I somehow got into thinking about this topic recently. There are, I’m sure, a number of lists of essential software readings for the software professional. These include books like Code Complete, The Mythical Man Month and The Art of Computer Programming. A quick search found me this lovely link listing (gulp) a hundred books. I’ve read only ten of them.
However, my pet grouse against fellow programmers is their singular vanity about how unique their profession is. (It’s my profession too, but I don’t have such illusions). Us programmers are like other humans(!) in many ways and the life lessons one learns (often the hard way) are similar.
Keeping that in mind, I present my list of essential non-software books for a software professional. This is a fairly personal list, but these are books that have shaped my thinking and beliefs over the years, and I think they’d make a great addition to the thinking software professional’s library.
Surely you’re joking, Mr. Feynman! - I think this should be essential reading for everyone, and not just engineers. It captures the playfulness and never-ending curiosity that Feynman brought to his profession and life. I’ve written at length on this book here.
Better - Atul Gawande is a very rare kind of writer: he manages to write about complicated topics (medicine, surgery, US healthcare policy) in a way that’s accessible and illuminating. Of the three books he’s written, Better remains my favorite. Gawande writes about performance in the medical profession from his vantage point as a surgeon and physician. Yet, he beautifully links the specific to the general, drawing out conclusions that are applicable to any person who’s trying to do better at her chosen profession/vocation. Again, a general read I’d recommend to anyone.
Outliers – Malcolm Gladwell gets a lot of flak, rightly or wrongly for his sometimes provocative theses. The Tipping Point was widely well-received when it came out and has been questioned since. I myself am a bit of fence-sitter on that book and I disliked his second effort, Blink. However, Outliers seemed to me like a much better work overall. In denying ‘genius’ as a pat explanation for all success, Gladwell gives a lot of credit to a combination of immense hard work and plain dumb luck.
I find his conclusions reassuring and daunting. 10,000 hours at anything, even something you love seems like a lot of work. But when I’ve seen senior engineers at work knock a task out the park while I’m still processing it, it’s encouraging to think that with enough conscious hard work, I can aspire to that kind of expertise.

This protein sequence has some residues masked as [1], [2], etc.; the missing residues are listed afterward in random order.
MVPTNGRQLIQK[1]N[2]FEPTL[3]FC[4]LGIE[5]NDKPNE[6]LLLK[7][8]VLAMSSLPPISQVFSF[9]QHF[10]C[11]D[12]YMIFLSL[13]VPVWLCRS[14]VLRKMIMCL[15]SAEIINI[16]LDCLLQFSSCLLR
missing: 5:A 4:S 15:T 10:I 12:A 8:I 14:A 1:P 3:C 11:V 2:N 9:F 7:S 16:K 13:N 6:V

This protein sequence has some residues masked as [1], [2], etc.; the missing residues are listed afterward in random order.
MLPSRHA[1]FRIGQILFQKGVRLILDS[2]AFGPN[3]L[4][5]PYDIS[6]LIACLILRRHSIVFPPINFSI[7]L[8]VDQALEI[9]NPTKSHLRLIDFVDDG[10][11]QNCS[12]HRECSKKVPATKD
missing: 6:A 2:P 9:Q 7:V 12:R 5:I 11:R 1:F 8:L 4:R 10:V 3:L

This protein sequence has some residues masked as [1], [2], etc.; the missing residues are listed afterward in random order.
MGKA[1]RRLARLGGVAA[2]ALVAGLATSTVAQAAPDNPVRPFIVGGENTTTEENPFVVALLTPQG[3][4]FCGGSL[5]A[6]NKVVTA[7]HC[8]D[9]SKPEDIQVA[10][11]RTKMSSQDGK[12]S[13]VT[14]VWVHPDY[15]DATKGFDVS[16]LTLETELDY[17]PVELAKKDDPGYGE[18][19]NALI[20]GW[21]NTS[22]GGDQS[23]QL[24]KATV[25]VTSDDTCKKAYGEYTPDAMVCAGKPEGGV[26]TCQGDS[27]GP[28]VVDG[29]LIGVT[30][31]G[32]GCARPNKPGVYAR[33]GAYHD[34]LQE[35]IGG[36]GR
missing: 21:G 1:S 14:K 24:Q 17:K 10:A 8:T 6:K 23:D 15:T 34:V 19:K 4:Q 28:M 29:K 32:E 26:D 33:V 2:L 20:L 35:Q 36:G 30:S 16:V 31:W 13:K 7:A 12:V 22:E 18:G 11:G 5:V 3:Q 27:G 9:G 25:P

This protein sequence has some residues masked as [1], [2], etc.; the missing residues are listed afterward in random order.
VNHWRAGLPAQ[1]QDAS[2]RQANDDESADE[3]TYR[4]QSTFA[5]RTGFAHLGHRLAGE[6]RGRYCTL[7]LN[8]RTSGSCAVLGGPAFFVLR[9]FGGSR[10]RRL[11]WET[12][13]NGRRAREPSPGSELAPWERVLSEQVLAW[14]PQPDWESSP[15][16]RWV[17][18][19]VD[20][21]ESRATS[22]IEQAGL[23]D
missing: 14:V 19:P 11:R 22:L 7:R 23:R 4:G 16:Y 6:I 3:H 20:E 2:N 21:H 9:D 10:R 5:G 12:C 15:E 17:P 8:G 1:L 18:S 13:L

The Last Lecture – I cheat here, in that this is not a book. I found the video of Randy Pausch’s last lecture a much more satisfying view, and the book was mostly a rehash of a lot of the material with some supporting material and detail. The original Last Lecture (more here), was pretty much perfect. It’s just over an hour, and if you haven’t, watch it already!
Again, like Feynman’s book, it combines a certain audacity of thinking with playfulness and a sense of humor. Importantly, it’s a healthy dose of perspective on what truly matters.
On Writing – Writing well is a craft software professionals ignore at their own peril. Writing cogently to make a point or to explain tough concepts is an art (see: Atul Gawande) and is an important part of professional growth. Stephen King does a great job of explaining his craft in this heart-warming book. Part memoir and part-how-to, it’s an entertaining and illuminating read.
This list is pretty basic and I leave out other books that I love, focusing more on books that I feel matter in a professional context. List-making exercises are ongoing, and I have this one from a few years back. That list too will see additions (including a couple from up here), and yes, I now own over 140 books. Book acquisitiveness is a habit that I can’t help.